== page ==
Tendon harvesting for anterior cruciate ligament reconstruction often injures sensory branches of the saphenous nerve. The reports on the prevalence of these injuries are scarce, while the implications on patient satisfaction are not known. Our objective was to compare the prevalence of sensory nerve injuries in patellar to hamstring autograft harvesting for anterior cruciate ligament reconstructions and follow up their postoperative course. Methods: Between 2012 and 2014, patients who had a primary anterior cruciate ligament re- construction with bone patellar tendon bone or hamstring autografts were included (n = 94). We evaluated and compared demographic details, level of activity and postoperative sensation disturbances between both groups. Data was analyzed retrospectively.
The mean postoperative follow-up time was 23 months. At the last follow-up 46 (77%) patients of the patellar tendon group and 22 (58%) of the hamstring tendons group reported on reduced sensation; however, in both groups a quarter of these patients experienced full recovery within an average of seven to eight months. There were more patients in the hamstring tendons group that reported on partial recovery. In most cases midline incisions for patellar tendons harvesting injured the infrapatellar branch and medial incisions for hamstring tendons harvesting injured the sartorial branch of the saphenous nerve.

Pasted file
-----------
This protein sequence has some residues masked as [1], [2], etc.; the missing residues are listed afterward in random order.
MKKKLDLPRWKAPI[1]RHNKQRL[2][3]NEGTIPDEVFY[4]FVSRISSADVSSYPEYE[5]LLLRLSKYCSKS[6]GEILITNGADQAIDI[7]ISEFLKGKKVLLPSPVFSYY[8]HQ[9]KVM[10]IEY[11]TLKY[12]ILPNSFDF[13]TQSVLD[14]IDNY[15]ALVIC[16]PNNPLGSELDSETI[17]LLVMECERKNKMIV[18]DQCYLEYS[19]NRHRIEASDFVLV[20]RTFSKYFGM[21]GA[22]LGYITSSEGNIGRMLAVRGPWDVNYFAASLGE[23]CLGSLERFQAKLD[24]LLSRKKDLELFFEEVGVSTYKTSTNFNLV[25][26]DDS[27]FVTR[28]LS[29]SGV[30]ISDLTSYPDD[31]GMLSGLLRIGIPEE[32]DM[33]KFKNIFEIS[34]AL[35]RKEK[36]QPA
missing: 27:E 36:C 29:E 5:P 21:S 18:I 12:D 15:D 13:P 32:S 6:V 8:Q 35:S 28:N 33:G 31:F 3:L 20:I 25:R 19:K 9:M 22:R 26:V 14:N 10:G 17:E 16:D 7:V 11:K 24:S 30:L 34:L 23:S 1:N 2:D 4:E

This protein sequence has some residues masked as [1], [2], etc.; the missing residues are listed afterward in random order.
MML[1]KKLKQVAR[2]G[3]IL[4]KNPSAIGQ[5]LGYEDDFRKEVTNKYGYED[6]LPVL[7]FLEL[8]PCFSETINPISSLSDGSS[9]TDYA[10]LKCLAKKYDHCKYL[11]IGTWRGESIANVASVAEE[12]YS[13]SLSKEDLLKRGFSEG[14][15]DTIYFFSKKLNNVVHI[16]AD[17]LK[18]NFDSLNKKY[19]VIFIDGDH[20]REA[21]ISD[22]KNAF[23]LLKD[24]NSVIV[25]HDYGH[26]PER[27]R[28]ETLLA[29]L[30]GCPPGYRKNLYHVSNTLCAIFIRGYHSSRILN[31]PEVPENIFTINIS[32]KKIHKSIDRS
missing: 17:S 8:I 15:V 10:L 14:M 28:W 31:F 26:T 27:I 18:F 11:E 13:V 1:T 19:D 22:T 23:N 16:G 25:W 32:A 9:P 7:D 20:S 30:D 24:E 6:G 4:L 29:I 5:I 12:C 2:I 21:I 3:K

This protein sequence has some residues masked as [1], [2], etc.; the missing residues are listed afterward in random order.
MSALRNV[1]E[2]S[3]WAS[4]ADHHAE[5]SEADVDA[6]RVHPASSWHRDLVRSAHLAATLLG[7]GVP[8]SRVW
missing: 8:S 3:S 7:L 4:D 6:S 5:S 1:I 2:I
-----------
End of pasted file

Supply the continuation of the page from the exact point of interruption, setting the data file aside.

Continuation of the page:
Harvesting tendon autografts for anterior cruciate ligament reconstructions by vertical incisions had high prevalence of saphenous nerve branches injury with a minor possibility for complete recovery within the first year. The loss of sensation was perceived by patients as a minor complication.